Bill to amend Broadcasting Code passed in two readings

The bill to amend the Broadcasting Code that was proposed by the MPs of the Democratic Party and the European People’s Party of Moldova was adopted by Parliament in two readings by 61 votes in favor on December 7. The bill was criticized by the Communist MPs, who left the assembly hall before this was put to the vote. The Socialists also criticized the proposal, suggesting voting by name so as to see who and how assumes responsibility, but the proposal was rejected, IPN reports.

One of the authors of the bill, Democratic MP Sergiu Sarbu said that even if the Broadcasting Code was amended not long ago, not all the shortcomings were eliminated and these continue to endanger the appropriate implementation of the state policy on broadcasting. The bill introduces the notion of information security that will represent a set of measures aimed at protecting the people, society and the state from possible misinformation and manipulation attempts from outside.

In order to ensure the information security of the state, only news, feature, military and political radio and TV programs produced in the EU, U.S., Canada and states that ratified the European Convention on Transfrontier Television could be broadcast. The broadcasters and service distributors that will violate these provisions will face fines of 40,000 lei to 70,000 lei. The fine for the repeated violation will be of 70,000 to 100,000 lei. After the gradual application of penalties, the broadcast license could be withdrawn.

During the debates, a number of MPs said the bill does not contain provisions that would protect the media space from internal propaganda and it is not clear how local TV channels will be penalized if they disseminate propaganda, making reference to information broadcast by particular channels. Sergiu Sarbu replied that the Broadcasting Coordinating Council has instruments to ensure internal control over manipulation and misinformation.

Lib-Dem Maria Ciobanu said when the national media market is controlled by two monopolists – the Democratic leader Vlad Plahotniuc and, newer, President Igor Dodon – it’s not clear what prevented Vlad Plahotniuc from giving up retransmitting a Russian TV channel until now. She noted that this bill was put to the vote immediately after Vlad Plahotniuc was accused of murder attempt in Russia.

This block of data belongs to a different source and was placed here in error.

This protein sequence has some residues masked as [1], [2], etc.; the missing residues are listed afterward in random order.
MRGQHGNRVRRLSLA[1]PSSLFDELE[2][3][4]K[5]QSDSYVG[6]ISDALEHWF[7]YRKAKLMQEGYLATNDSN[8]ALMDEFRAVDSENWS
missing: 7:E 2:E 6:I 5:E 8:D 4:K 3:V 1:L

Communist leader Vladimir Voronin said this bill pursues economic rather than political goals. The people have all kinds of antennas and access to the Internet and can watch what they see and nobody can ban them from seeing a particular program. The bill is actually aimed at advertising. It should stipulate penalties not only for Russian channels, but also for Romanian ones.

Liberal leader Mihai Ghimpu said the Liberals proposed a similar bill in 2015. All the MPs in Europe understood that the Russian propaganda bit by bit destroys everything that is related to the freedom of the people, human rights, etc.

Head of the Communist group Inna Supac noted that in the harsh struggle for European values, the government is the one that violates those principles and values itself. “The Communist MPs will not take part in this crime and in the violation of human rights and leave the sitting in protest,” she stated.

Socialist MP Bogdan Tardea said the representatives of the government say they are pro-European, but flout the European recommendations and values. They say they are Democrats, but violate the pluralism of opinion and democracy. His colleague Vlad Batrincea said this law could cause a diplomatic scandal as it also refers to other partners of Moldova, besides Russia.

The bill was passed in two readings by 61 votes for. Vlad Batrincea said the Socialists will challenge the voting procedure and the law.

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